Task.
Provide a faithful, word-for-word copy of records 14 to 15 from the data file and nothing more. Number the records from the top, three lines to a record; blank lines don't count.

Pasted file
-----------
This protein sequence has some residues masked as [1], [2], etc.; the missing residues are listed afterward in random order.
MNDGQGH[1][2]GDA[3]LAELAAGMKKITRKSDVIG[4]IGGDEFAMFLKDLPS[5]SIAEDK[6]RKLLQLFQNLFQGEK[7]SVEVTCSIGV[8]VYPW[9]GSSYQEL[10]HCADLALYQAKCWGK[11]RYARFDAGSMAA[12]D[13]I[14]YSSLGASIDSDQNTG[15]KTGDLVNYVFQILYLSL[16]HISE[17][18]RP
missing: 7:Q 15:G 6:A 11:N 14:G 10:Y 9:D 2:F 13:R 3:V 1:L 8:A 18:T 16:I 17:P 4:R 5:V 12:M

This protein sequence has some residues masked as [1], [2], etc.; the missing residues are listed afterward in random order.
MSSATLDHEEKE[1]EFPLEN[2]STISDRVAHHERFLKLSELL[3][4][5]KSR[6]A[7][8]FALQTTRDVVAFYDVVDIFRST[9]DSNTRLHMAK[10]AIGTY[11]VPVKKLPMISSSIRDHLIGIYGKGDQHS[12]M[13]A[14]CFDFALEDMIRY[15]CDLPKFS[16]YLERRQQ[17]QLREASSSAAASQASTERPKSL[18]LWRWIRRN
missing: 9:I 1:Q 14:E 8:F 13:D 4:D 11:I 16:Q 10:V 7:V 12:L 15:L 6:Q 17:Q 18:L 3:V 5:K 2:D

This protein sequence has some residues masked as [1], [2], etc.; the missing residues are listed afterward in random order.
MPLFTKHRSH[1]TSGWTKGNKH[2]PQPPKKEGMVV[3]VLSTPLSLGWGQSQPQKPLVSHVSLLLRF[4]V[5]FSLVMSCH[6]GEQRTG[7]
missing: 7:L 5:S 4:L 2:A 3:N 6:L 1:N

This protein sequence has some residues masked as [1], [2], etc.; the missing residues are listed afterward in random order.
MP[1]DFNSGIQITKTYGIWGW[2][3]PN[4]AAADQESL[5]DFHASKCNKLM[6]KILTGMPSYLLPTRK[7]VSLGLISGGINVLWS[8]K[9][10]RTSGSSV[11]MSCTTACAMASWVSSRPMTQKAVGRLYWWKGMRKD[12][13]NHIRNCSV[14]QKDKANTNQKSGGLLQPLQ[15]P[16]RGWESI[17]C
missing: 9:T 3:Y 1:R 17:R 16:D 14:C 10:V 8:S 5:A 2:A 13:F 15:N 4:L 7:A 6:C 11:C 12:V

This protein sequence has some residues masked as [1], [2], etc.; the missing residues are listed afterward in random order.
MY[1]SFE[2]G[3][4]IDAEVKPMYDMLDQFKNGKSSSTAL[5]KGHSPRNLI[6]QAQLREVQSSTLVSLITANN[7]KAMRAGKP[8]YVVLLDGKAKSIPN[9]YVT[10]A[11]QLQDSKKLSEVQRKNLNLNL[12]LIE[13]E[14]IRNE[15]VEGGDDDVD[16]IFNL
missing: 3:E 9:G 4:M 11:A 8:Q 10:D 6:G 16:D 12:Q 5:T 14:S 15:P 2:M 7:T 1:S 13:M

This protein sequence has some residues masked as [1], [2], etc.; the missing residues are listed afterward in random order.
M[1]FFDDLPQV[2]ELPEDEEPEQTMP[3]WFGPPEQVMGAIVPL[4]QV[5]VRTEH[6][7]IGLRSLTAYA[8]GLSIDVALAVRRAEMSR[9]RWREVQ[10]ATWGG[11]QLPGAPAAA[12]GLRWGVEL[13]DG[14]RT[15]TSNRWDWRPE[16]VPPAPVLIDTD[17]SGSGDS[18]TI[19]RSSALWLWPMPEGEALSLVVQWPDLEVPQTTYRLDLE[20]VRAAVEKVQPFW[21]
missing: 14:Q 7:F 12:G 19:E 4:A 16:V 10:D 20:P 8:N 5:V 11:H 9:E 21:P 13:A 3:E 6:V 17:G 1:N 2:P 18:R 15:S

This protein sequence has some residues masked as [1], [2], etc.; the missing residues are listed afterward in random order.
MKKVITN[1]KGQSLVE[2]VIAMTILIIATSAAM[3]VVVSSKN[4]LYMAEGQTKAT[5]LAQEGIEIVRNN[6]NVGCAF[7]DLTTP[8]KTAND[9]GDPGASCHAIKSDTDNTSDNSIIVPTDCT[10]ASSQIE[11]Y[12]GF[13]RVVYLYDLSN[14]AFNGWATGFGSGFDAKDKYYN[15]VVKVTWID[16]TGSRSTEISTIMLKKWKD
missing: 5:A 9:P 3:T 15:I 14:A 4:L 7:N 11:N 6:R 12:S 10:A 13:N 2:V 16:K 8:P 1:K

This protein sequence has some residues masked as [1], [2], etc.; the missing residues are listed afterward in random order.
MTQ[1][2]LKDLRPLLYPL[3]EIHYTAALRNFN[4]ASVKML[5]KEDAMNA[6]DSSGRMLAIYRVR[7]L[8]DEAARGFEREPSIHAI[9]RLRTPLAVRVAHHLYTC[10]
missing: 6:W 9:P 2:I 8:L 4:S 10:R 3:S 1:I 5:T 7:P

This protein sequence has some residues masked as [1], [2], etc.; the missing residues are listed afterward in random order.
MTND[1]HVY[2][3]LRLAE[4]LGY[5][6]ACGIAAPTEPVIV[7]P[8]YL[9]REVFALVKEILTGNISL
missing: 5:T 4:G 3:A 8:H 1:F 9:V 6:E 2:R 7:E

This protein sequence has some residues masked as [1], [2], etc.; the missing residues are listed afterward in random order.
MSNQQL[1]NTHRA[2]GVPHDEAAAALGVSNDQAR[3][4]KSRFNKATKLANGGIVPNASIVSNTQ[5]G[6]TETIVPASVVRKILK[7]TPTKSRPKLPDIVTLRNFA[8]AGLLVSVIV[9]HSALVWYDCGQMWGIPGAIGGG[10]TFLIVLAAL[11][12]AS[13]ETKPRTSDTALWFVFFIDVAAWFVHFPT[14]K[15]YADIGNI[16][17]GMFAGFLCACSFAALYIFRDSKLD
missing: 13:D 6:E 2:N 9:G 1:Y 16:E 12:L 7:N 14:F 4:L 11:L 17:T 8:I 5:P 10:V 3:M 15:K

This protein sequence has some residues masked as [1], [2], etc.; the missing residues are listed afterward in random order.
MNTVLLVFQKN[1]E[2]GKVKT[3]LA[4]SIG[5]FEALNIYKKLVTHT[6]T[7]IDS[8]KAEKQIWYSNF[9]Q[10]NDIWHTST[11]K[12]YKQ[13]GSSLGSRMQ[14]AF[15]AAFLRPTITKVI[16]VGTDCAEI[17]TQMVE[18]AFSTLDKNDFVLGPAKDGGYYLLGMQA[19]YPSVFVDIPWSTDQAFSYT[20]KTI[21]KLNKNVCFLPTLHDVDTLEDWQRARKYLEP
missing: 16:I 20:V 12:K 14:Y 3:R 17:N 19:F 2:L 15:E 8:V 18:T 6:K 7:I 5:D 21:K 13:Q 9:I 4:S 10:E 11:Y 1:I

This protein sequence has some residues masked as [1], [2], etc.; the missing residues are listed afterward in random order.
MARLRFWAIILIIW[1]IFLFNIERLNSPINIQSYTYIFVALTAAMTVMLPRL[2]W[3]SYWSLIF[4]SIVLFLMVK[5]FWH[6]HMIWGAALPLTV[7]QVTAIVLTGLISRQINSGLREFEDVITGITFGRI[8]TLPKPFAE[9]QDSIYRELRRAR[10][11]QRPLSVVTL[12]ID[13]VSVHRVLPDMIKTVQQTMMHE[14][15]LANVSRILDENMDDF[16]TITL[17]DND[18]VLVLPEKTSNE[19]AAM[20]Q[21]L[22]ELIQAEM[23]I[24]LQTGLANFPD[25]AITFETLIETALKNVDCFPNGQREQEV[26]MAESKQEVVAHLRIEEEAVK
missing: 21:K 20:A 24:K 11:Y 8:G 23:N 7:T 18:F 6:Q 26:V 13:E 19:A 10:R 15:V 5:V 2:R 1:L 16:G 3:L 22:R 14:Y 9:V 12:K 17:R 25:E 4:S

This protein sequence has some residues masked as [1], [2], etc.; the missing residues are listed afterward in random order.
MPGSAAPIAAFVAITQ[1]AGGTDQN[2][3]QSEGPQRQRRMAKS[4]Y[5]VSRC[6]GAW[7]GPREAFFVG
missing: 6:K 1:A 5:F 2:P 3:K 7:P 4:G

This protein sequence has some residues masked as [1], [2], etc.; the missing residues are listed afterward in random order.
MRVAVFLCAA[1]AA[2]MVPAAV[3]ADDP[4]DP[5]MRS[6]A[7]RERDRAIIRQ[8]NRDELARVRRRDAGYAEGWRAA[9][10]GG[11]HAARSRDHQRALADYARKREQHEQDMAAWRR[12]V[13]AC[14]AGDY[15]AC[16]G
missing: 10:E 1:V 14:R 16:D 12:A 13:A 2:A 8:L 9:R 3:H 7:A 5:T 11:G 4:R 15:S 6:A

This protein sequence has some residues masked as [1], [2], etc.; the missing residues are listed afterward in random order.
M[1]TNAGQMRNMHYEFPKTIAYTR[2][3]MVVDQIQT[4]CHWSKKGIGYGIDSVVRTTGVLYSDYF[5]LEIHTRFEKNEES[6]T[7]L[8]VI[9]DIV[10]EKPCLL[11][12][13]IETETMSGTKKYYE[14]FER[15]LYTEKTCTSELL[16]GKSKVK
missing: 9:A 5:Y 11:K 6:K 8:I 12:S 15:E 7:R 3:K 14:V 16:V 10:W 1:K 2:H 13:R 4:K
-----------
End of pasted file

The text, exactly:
This protein sequence has some residues masked as [1], [2], etc.; the missing residues are listed afterward in random order.
MRVAVFLCAA[1]AA[2]MVPAAV[3]ADDP[4]DP[5]MRS[6]A[7]RERDRAIIRQ[8]NRDELARVRRRDAGYAEGWRAA[9][10]GG[11]HAARSRDHQRALADYARKREQHEQDMAAWRR[12]V[13]AC[14]AGDY[15]AC[16]G
missing: 10:E 1:V 14:R 16:D 12:A 13:A 2:A 8:L 9:R 3:H 7:A 5:T 11:G 4:R 15:S 6:A

This protein sequence has some residues masked as [1], [2], etc.; the missing residues are listed afterward in random order.
M[1]TNAGQMRNMHYEFPKTIAYTR[2][3]MVVDQIQT[4]CHWSKKGIGYGIDSVVRTTGVLYSDYF[5]LEIHTRFEKNEES[6]T[7]L[8]VI[9]DIV[10]EKPCLL[11][12][13]IETETMSGTKKYYE[14]FER[15]LYTEKTCTSELL[16]GKSKVK
missing: 9:A 5:Y 11:K 6:K 8:I 12:S 15:E 7:R 3:K 14:V 16:V 10:W 1:K 2:H 13:R 4:K